This piece spoke to me on a whole new level. Please welcome Kristen and Meghan, and their son Braden, to the blog series. Here, Kristen, the non-biological mother to Braden, shares a poem about her experiences.

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Trying to grow our family is exciting,

Until it doesn’t work

Months turn to years

She sits crying on the cold bathroom tile

Helpless, I sit beside her, and I hold her hand

After the attempts, the waiting, the blood tests,

Scans, shots, meetings, “next times”, and loss,

It works

We celebrate every symptom, dancing in the kitchen

This is all beautifully real and I hold her hand

We tell our parents they are to be grandparents

We piece together a gentle nursery, with my Gram’s rocking chair and homemade blankets,

She glows in the daytime and laughs in her sleep

As we sing to him, I feel my first kick

We fall in love with our sweet, wild boy and I hold her hand

I watch her on the dance floor, rolling to Proud Mary

Out of breath and laughing, she holds her large belly

Beautifully happy, she is lit up from within

Later, we dance slowly, our wiggly boy joins along

The three of us move together and I hold her hand

We pick out the perfect tree

It is her favorite day of the year

As we decorate, she stops to let me feel his strong kicks

I give her belly raspberries and he responds with his dancing hands and feet

He is almost here and I hold her hand

In an instant I lose them both

Our sweet, wild boy is gone,

And so is the life in her eyes

Darkness moves in and she turns to gray, shaking stone

I fall to my knees and I hold her hand

Six pounds, two ounces, nineteen inches,

Sandy brown hair, and her face

Joy and a sinking ache

The three of us share a hospital bed until we run out of time

Trembling, she screams as he is taken away, and I hold her hand

She clutches his hat as she is wheeled down the hallway

Our boy is cold and left behind

She is stitched and empty

Wailing in the shower as her milk comes in

Drowning, drenched with pain and I hold her hand

I find myself reaching for her belly, only to remember

It hits, sick and gasping for air

She catches me and her full eyes lower

Baby spoons with the silverware and bottles in the cabinet

Heaviness hits my throat and I hold her hand

In six months-time, we build a garden

To have something to tend to, to nurture

We find joy in watching it grow

We are broken but trying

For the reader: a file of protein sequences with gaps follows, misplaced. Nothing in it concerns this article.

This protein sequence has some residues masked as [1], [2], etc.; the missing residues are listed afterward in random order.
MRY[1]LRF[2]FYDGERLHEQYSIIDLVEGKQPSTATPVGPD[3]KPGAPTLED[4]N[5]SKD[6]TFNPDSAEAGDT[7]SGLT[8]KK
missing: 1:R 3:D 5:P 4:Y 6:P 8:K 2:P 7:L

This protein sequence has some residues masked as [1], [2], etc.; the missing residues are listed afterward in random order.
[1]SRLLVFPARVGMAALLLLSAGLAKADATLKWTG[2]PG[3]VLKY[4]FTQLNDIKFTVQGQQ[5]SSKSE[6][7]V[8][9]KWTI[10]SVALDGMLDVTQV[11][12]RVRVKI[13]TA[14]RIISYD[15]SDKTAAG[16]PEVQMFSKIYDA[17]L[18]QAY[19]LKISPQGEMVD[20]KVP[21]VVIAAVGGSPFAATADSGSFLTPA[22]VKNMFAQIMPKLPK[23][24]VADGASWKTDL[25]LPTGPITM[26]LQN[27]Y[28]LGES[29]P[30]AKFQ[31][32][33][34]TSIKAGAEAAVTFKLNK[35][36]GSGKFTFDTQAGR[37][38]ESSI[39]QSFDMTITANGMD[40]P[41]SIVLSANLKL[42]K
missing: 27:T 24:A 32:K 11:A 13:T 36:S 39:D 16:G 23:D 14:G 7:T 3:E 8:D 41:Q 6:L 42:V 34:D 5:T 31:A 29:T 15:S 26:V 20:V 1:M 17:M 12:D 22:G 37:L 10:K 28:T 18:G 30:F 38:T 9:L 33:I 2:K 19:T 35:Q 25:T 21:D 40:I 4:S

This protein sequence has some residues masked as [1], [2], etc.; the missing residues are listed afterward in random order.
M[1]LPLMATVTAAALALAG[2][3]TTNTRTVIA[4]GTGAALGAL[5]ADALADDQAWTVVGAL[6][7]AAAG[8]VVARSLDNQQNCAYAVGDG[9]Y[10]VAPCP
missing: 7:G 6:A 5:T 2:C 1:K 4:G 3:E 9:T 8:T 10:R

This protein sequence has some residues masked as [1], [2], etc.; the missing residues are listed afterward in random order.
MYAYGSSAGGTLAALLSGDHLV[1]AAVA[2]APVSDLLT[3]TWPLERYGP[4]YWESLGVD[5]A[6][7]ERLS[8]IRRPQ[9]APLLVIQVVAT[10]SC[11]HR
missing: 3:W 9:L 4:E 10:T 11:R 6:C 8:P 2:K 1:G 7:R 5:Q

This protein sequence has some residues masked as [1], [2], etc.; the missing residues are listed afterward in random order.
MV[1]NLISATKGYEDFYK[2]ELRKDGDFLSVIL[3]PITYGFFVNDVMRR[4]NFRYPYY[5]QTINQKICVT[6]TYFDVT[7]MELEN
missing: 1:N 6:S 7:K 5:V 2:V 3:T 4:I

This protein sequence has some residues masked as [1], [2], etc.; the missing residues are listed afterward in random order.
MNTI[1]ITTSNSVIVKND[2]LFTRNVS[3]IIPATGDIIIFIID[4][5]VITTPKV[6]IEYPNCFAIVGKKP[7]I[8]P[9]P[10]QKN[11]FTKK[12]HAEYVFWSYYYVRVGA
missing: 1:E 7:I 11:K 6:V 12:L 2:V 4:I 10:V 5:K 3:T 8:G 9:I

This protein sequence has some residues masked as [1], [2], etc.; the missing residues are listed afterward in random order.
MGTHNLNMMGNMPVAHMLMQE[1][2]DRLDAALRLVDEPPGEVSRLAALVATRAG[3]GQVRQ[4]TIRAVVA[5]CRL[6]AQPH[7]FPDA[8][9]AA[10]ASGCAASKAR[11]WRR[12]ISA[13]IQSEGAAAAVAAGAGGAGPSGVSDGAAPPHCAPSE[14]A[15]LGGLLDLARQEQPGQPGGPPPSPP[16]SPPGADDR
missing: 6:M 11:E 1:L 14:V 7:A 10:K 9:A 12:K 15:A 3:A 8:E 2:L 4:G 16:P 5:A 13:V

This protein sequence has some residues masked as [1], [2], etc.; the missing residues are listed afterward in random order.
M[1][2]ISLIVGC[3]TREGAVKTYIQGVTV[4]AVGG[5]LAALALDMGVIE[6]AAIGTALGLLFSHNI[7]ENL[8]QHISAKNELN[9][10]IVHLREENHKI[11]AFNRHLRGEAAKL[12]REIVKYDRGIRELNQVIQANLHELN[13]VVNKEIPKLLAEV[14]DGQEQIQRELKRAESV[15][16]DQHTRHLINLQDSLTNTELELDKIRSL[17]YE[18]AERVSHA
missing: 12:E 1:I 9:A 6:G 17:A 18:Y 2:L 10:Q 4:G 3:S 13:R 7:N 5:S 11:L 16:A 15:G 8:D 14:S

His light pours out of our darkness and I hold her hand

My wife, Meghan, and I met 13 years ago. We were both only 18. We dated throughout college at nearby schools. We spent summers living and working on Cape Cod, spending as much time as possible on the beach with close friends and family. After graduating, I began teaching in the Boston Public School system and she began work in youth-development, at local nonprofit organizations. We rented a small apartment and loved hosting Halloween parties.

After a few years, Meghan and I bought a home south of the city, close to our families. We were married on a beautiful September day in 2013. We decided to spend the first year of marriage traveling as much as we could and soaking up life, before we settled down to start a family. After a year full of beaches and breweries, we began to speak seriously about having a baby.

Braden wedding

Our journey to conceive was much harder than we had expected. Meghan underwent 12 IUIs over 12 months that were all unsuccessful. Because all of her fertility testing came back normal and she was young, our insurance required a year of “exposure to sperm” before allowing us to move on to IVF. In September 2015, she began IVF treatment. Meghan became pregnant in May 2016, in her 2nd IVF cycle. We are grateful to have been helped by a great team of doctors and nurses, and equally grateful to live in Massachusetts where most insurance companies will cover the cost of IVF after infertility diagnosis. We knew what a gift pregnancy was and celebrated every symptom, every milestone, and every movement.

Meghan’s pregnancy was healthy and complication-free. Our son was incredibly active in the womb. He annoyed all of the ultrasound techs, never staying still for measurements. They would all leave us saying “good luck with that one!” We spent most of the pregnancy dancing together. The baby loved anything with a good beat. Some of his favorites were Mumford and Sons, Daddy Yankee, and Tom Petty.

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Our son, Braden Patrick Jackman, was stillborn on December 16th, 2016 (at 34 weeks) due to an umbilical cord accident. Losing Braden was harder than anything we could have imagined. He was our miracle, our first born, our parents’ first grandchild, and our siblings’ and close friends’ first nephew/niece. We will always love our sweet, wild boy and we try to make him proud each day.

braden garden

If you are reading this as a loss parent, please know our hearts are with you.

To learn more about Braden and the ways we honor him please visit

This post is shared as part of the #LGBTBabyLoss Blog Series. To read more, or to submit your own experiences, visit the LGBT Baby Loss Blog Series homepage here

#LGBTBABYLOSSstories of love and loss

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